> Still not 100% convinced.
> I know I can't trust my ears. 1995 and 1997: yes,
> Keith's tele's sounded somehow sharper, and
> "tawngier" for what it means. Wouldn't be
> surprised if the hb was paired with a single. BUT
> 2006, JJF, THAT, to me, sounds absolutely like a
> hb alone.
> Now, all the pics show that Keith had the selector
> in the bridge position, and we know that this
> means neck. So, if you hear a single, we need to
> conclude that his teles equipped with the blender
> as gwen noted
> (by the way I have a blender on my strato and it
> works great
> selections.pdf ).
> Overall, I LOVE the HB alone sound on a telecaster
> (provided it is a good hb and not those shitty pu
> fender puts on its mexican teles these days!), I
> love fenders sounding "dark". Never was a great
> fan of the twang ...
Sorry my dear friend Liddas, but it is total crap what you're saying here.
First, all this talk about "blending pots"on Tele's: yes this was true for the very first two years of the Broadcaster. Fender wanted that the guitarist could play bass lines, so they installed a blender pot with a very dark and muddy sound. As soon as the tele was released, it wasn't the jazz players whom liked the Tele, but it were the mid-west cowboys who picked up on it, as the tele had all the treble they needed to pierce through a mix in a crowded jukejoint. By 1952, Fender recognized this and changed the circuitry so that you could select both pickups seperately. Still, the neck pickup sounded muddy, and most guitarists started clipping the 5 mfd capacitor between the switch and the volume pot from the circuit. Fender changed the circuit again in 1967, when they didn't install that 5 mfd cap anymore.
With all Tele's: the switch pointed towards the volume pot means BRIDGE position, not neck. It has been this way since the earliest 1949 Broadcaster and never has changed. This is the way it works on all of Keith's Tele's. The signature Keith sound -aggressive, biting, loud, rough- is THE typical sound of a very good Telecaster bridge pickup. Many people think that Tele bridge pickups sound weak and trebly, but then they never heard of played a good one. A good Tele pickup is as strong as a P90, and can be just as loud as any good PAF (which is a low output humbucker by itself). JJF in 2006: that's the sound of a very good, aggressive bridge pickup through a cranked Fender Twin. By the way, he used the black Custom Tele for JJF in 2006, and this guitar has always sounded more aggressive than his regular Tele's. Micabre has a hollow, phase-like quality to the sound (typical of light weight '50's Tele's), the black Custom sounds more aggresive with more mids, more like a good P90.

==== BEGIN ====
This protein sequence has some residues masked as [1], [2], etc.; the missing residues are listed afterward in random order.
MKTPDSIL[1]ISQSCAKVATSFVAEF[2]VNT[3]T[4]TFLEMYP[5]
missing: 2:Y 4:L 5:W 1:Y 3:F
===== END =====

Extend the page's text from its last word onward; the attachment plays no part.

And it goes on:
But really: in the 70's Keith only used the middle position on tracks like Tumbling Dice, YCAGWYW, sometimes Happy, and one time Wild Horses (Knebworth). If he wanted a darker sound he never switched to the humbucker, but he would play his Zemaitis, or played his black Custom Tele with the better Wide Range Humbucker. It simply is a known fact: neck pickups on tele's just don't sound that good. It is due to the fysics of the guitar. You can improve it by installing a low output humbucker, but still: you play a Tele for its bridge pickup, and sometimes the middle position, not for the neck position. If you want a great neck position sound, take a Strat.